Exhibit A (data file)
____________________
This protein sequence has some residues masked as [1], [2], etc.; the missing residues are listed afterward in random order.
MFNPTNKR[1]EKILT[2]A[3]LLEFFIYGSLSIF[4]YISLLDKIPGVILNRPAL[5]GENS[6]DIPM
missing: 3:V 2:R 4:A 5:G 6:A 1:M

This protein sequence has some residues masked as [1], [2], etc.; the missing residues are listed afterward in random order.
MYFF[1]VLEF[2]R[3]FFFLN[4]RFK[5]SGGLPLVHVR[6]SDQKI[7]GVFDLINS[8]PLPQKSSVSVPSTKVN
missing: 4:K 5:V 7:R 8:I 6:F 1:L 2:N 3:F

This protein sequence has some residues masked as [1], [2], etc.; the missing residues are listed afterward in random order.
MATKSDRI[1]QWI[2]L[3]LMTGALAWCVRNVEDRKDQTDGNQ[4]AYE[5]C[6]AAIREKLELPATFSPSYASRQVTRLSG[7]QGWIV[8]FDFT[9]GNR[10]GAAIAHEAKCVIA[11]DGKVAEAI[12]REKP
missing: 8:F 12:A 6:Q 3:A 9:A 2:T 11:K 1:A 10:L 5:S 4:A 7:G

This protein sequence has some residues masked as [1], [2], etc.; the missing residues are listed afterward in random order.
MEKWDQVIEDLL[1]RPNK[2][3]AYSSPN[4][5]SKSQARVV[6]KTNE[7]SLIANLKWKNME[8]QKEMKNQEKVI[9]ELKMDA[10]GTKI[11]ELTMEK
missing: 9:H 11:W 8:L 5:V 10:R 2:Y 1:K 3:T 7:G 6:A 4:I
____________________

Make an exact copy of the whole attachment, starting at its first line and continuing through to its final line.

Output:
This protein sequence has some residues masked as [1], [2], etc.; the missing residues are listed afterward in random order.
MFNPTNKR[1]EKILT[2]A[3]LLEFFIYGSLSIF[4]YISLLDKIPGVILNRPAL[5]GENS[6]DIPM
missing: 3:V 2:R 4:A 5:G 6:A 1:M

This protein sequence has some residues masked as [1], [2], etc.; the missing residues are listed afterward in random order.
MYFF[1]VLEF[2]R[3]FFFLN[4]RFK[5]SGGLPLVHVR[6]SDQKI[7]GVFDLINS[8]PLPQKSSVSVPSTKVN
missing: 4:K 5:V 7:R 8:I 6:F 1:L 2:N 3:F

This protein sequence has some residues masked as [1], [2], etc.; the missing residues are listed afterward in random order.
MATKSDRI[1]QWI[2]L[3]LMTGALAWCVRNVEDRKDQTDGNQ[4]AYE[5]C[6]AAIREKLELPATFSPSYASRQVTRLSG[7]QGWIV[8]FDFT[9]GNR[10]GAAIAHEAKCVIA[11]DGKVAEAI[12]REKP
missing: 8:F 12:A 6:Q 3:A 9:A 2:T 11:K 1:A 10:L 5:S 4:A 7:G

This protein sequence has some residues masked as [1], [2], etc.; the missing residues are listed afterward in random order.
MEKWDQVIEDLL[1]RPNK[2][3]AYSSPN[4][5]SKSQARVV[6]KTNE[7]SLIANLKWKNME[8]QKEMKNQEKVI[9]ELKMDA[10]GTKI[11]ELTMEK
missing: 9:H 11:W 8:L 5:V 10:R 2:Y 1:K 3:T 7:G 6:A 4:I